Explaining the entire story of how this album came to be is something I’ll let Wikipedia explain. However, this albums impact and scope is so broad that it still boggles my mind that Zappa & the Mothers would have even agreed to do it. In a nutshell, it was them performing crazy, complex songs live to release it all as an album. That’s right: none of the songs recorded on Roxy & Elsewhere were recorded in studio, just live at the Roxy Theatre. The end result is some of the most incredibly-talented and chilling music I’ve ever encountered. The concert was finally released on Blu-Ray in 2015. I still watch it regularly to be in awe of the musicians on stage.

From the Blu-Ray, here is T’Mershi Duween.

Devin Townsend – Terria (2001)

There’s only a handful of albums that have made me cry. Terria is definitely one of them. Much like the songs itself, I go through the motions listening to it. I refuse to listen to Terria as background noise. I’m all-in with this album. I don’t want to say too much about it, other than it’s my all-time favourite album.

Listen to Deep Peace.

Gorguts – Pleiades Dust (2016)

The newest album on my list, Gorguts’ Pleiades Dust is a technical accomplishment. Not only is the album lyrically historical, but it also incorporates some of the best sounding production I’ve encountered. While most hear death metal and group it with unsavoury sounds and production, Pleiades Dust, while still sounding unsavoury to those who do not like death metal, creates a crisp yet intense 33-minute epic that goes through the motions of extreme and subtlety. Mixed, produced, and mastered by their bass player, Colin Marston. Because of his work, the song still makes my hair stand on end.

Listen to the full song on YouTube.

Carcass – Heartwork (1993)

My real first foray into a “darker world” of music, Carcass’ Heartwork (and album cover by the late H.R. Giger), changed my life. It blended my love for complex, progressive music into something much more sinister to my ears at the time. The blend of beautiful melodies mixed with the sound of anger absolutely stunned me when I first heard it. Not only was the album something I was new to experiencing, it eventually helped me branch into other genres and heavier music. While I always consider bands like Tool and Metallica “gateway” metal bands to heavier music, Carcass was my gateway band into something bigger than I had realized. Every song on this album still gets me excited – not only as a fan of music, but as a musician too. Heartwork was something else.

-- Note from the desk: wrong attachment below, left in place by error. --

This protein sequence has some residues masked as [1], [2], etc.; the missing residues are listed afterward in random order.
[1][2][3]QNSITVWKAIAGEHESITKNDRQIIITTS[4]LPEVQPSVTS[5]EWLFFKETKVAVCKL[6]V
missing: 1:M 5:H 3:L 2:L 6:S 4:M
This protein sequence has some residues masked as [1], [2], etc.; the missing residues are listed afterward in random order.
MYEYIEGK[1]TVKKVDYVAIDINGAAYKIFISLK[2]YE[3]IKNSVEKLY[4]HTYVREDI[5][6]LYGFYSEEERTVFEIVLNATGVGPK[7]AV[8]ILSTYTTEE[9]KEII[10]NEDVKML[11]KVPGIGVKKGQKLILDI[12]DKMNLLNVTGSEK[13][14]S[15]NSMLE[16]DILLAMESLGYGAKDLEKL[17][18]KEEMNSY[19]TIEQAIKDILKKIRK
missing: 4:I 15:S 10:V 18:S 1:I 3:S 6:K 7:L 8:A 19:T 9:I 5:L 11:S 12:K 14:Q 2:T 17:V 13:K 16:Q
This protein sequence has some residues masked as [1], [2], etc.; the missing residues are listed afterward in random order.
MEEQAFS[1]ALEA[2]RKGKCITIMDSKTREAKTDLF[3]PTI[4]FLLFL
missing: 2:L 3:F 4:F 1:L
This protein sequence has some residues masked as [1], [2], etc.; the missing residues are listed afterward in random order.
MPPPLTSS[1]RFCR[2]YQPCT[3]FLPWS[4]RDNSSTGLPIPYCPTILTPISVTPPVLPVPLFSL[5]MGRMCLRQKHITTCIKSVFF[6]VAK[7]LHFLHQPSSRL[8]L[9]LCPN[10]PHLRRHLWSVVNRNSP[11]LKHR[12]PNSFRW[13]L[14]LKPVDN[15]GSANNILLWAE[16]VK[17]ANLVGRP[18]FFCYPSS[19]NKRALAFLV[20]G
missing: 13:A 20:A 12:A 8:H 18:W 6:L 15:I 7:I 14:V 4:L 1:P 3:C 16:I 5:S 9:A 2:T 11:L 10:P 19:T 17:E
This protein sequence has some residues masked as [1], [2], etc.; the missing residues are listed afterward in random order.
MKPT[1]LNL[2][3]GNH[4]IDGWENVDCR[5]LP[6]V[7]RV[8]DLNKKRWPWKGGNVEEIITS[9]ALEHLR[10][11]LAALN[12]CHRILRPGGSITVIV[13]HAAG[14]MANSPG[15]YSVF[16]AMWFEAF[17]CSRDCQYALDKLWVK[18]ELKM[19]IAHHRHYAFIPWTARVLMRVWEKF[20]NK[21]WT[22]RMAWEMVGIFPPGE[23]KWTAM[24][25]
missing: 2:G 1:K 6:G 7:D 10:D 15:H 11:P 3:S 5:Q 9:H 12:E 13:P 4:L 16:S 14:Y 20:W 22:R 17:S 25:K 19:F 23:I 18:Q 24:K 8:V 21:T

Watch the music video for the title track.

Camel – Mirage (1974)

Whereas Yes, Genesis, and Pink Floyd were the “big three” of progressive music out of England, Camel somehow slipped by. Their second album, Mirage, however, didn’t pass me. I’ve always said to people who haven’t heard Camel before, they’re the band that Yes, Roxy Music, and The Doors would’ve had if bands could conceive with one-another – just listen to their song Earthrise for example. Each song still sounding different from the last, both in production and song writing, Mirage still excites me as a musician with how one band can create something so powerful and filled with wonder – yet there is a strong likelihood that very few people would ever have heard of them.

Listen to the opening track of Mirage entitled Free Fall.

So there’s my ten! Lots of albums from 1974, eh? Believe me, it wasn’t intentional.

If you have any questions, commments, or want to give me your list, sound off below!

And until next time, keep on Space Truckin’!

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My Top 15 Albums of 2013

And starting off at number fifteen. . .

15. Kylesa – Ultraviolet

kylsea

Psychedelic rock, sludge rock, stoner rock – whatever you want to call it – Kylesa’s “Ultraviolet” is all that and a bag of potato chips. Resonating back to the early nineties with bands like Smashing Pumpkins and Kyuss, Kylesa’s newest is a slug-fest of dirty, crunchy, pulse-pounding songs. However, you’re guaranteed to lose yourself listening to this album. To put it simply: Laura Pleasants and Phillip Cope kick butt.

Listen to “Unspoken” here: http://www.youtube.com/watch?v=t-APQ1SQQ6M

14. Occultist – Death Sigils

occultist